After learning Gustave is concierge at the Grand Budapest Hotel, an officer in the revolutionary army stops his men beating Gustave and Zero, the hotel's lobby boy, because he remembers Gustave from when he visited the hotel as a young boy. He's mortified his men have treated Gustave this way and after the men have left Gustave starts explaining to his protégé that there is civility in the world before breaking off and saying, "Fuck it." But it's precisely because Gustave so thoroughly embodies this civility that he can't even see it objectively anymore--and what a perfect subject for Wes Anderson, who directed the beautiful film of The Grand Budapest Hotel.
Ralph Fiennes, who plays Gustave, bears some resemblance to John Barrymore and Gustave has a fundamentally noble nature and he steals something but otherwise there's less in common between this film and 1932's Grand Hotel than you might think. Though Grand Hotel was shot in 4:3 aspect ratio and so was most of The Grand Budapest Hotel--the square shape which all movies were shot in before the mid-1950s and all television was shot in before the early 2000s.
The recent anime series Kill la Kill did the same thing for flashback sequences and it's a little strange to me that this has already become a communicative artistic choice. In the case of Wes Anderson's film, it's to emphasise the artificial nature of the film, of film, which is certainly quite typical of him. But he doesn't emphasise artifice purely for the sake of emphasising artifice--he shows how beautiful carefully arranged artifice can be which, of course, precisely describes the value of Gustave as a character.
The plot of the film concerns Gustave being wrongly implicated in a murder and involves imprisonment and chases and other fun things but the point is always Gustave, who will interrupt someone reciting a poem when police sirens sound but only while assuring the speaker that the interruption is to avoid imminent capture.
This is one of my favourite Ralph Fiennes performances--this and Cronenberg's Spider make Fiennes a brilliant actor in my mind. Two entirely different roles but in both cases Fiennes succeeds in the task of bringing a sense of natural human reactions through abnormal or extraordinary mannerisms.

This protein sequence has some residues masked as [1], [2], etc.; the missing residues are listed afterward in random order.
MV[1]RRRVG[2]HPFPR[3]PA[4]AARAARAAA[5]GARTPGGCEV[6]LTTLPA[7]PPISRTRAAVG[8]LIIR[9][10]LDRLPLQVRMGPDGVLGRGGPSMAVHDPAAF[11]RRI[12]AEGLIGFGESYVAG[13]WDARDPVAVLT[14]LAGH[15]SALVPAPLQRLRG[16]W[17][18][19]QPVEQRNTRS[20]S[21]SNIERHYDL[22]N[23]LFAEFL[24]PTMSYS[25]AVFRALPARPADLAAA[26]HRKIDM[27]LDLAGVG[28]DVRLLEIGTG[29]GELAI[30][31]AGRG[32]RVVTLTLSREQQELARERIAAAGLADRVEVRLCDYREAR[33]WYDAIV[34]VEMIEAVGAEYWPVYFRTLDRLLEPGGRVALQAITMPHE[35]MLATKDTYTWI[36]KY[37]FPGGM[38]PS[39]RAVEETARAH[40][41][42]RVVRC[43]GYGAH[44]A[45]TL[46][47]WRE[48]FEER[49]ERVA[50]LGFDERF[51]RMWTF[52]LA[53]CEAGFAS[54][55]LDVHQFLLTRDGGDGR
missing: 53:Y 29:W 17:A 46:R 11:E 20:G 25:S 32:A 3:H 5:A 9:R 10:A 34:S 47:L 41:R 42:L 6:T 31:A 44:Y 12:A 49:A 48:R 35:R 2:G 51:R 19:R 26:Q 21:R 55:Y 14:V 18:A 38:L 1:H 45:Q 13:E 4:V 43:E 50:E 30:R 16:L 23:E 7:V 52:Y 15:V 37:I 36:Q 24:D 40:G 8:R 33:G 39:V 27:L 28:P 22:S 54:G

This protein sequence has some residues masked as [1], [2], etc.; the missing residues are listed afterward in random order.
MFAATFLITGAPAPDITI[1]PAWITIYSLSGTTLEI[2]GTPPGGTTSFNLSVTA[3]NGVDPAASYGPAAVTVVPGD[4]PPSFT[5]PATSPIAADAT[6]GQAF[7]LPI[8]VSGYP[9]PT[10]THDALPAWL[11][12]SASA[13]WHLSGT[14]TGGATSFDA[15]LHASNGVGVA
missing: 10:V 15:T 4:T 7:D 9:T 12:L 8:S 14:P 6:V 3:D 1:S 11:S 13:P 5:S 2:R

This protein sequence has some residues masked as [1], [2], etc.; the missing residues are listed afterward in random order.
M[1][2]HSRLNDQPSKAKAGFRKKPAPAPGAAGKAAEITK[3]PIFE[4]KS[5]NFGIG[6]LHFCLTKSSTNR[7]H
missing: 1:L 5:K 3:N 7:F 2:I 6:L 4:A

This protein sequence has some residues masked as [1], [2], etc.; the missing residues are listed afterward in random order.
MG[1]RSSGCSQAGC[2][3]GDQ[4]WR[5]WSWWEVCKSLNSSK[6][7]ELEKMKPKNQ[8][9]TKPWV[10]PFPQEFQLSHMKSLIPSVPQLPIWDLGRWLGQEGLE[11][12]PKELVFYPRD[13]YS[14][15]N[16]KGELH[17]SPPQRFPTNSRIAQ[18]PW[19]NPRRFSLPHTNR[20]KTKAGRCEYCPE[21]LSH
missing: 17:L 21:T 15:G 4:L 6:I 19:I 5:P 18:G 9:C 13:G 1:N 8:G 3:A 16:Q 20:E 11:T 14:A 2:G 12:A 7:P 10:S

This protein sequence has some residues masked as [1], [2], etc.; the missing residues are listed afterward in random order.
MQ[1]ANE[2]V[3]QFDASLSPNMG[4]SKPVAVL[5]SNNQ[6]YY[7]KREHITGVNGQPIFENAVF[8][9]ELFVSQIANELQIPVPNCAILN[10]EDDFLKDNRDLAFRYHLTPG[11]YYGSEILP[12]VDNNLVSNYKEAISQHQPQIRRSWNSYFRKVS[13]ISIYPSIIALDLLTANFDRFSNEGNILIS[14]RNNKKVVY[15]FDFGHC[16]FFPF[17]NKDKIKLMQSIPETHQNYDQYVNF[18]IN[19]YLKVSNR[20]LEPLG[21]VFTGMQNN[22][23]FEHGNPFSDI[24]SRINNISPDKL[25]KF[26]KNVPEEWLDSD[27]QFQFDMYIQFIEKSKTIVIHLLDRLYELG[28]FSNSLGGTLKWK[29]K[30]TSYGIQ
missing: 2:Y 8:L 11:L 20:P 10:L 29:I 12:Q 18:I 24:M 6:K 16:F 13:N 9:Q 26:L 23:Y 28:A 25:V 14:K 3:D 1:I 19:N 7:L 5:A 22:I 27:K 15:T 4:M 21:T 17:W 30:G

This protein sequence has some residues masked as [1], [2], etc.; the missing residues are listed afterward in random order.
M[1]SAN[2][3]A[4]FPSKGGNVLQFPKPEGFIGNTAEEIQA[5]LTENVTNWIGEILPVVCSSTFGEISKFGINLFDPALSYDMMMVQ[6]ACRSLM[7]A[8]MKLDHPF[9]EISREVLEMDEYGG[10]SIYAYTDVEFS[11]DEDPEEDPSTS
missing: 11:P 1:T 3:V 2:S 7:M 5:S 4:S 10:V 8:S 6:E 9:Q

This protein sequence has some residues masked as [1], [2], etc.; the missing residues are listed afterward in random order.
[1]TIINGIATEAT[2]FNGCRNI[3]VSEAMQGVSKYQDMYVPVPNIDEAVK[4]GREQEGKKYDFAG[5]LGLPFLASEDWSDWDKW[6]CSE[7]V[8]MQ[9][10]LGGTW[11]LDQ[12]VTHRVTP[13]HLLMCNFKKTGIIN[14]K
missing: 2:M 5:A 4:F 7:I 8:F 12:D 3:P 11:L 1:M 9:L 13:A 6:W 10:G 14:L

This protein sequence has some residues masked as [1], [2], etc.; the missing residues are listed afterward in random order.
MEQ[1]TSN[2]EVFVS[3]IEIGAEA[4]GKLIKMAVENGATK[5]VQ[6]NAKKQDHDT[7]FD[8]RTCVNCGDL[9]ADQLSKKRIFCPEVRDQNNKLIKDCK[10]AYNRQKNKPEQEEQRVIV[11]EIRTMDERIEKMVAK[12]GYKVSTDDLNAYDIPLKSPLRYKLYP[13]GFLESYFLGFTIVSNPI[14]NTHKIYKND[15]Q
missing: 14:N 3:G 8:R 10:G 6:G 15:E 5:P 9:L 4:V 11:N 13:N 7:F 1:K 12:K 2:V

Rather than Grand Hotel, the movie I most thought of was The Life and Death of Colonel Blimp--which came to mind when a character in The Grand Budapest Hotel mentioned that war "started at midnight", a line familiar to anyone who's seen The Life and Death of Colonel Blimp but I think it was more likely a coincidence than an intentional reference. But bringing it to mind helped crystallise my thought on the newer film--like Clive Wynne-Candy in the Powell and Pressburger movie, Gustave represents an older tradition of civility that may not be at harmony with reality and yet that is partly what is so marvellous about it. The visual beauty of the Wes Anderson film recalls the lavish old colour cinematography, too. Particularly gorgeous are the intense pink, gold, and red shots of the hotel interior, apparently shot partly in a German department store that survived World War II.
I went to see the movie at a theatre I'd never been to before, a tiny place a couple blocks away from San Diego's own legendary Hotel del Coronado. But it was an appropriate venue for more than just that--the building houses only three theatres and the one I was in had only four rows--I'm glad I got there early because only the middle seats would give what I consider to be an acceptable vantage point from which to view a film. There's a gorgeous blue velvet curtain, though, that parts to reveal the screen and a pretty little proscenium--the lighting on it being somewhat less garish than it looks in my photograph.
Twitter Sonnet #616: Rashomon edition
A linen noble wanders lost through ash.
Rain scratches the grey temple gate to white.
The dizzy killer stumbles through wet grass.
False eyebrows are smudged blurring the sight.
The speckled hall of light coalesces.
Drops tracing stone cheeks darken as they fall.
A slighted ghost at dusk convalesces.
Words replacing tones clear numbers on the wall.
Slim bladed hatchets make the bald man's way.
Sobs echo on the polished white gravel.
Hard banded sandals break and shred to hay.
Leaves shiver and wind inhibits light travel.
The Chinese sword reflects all four faces.
The murder is never through same paces.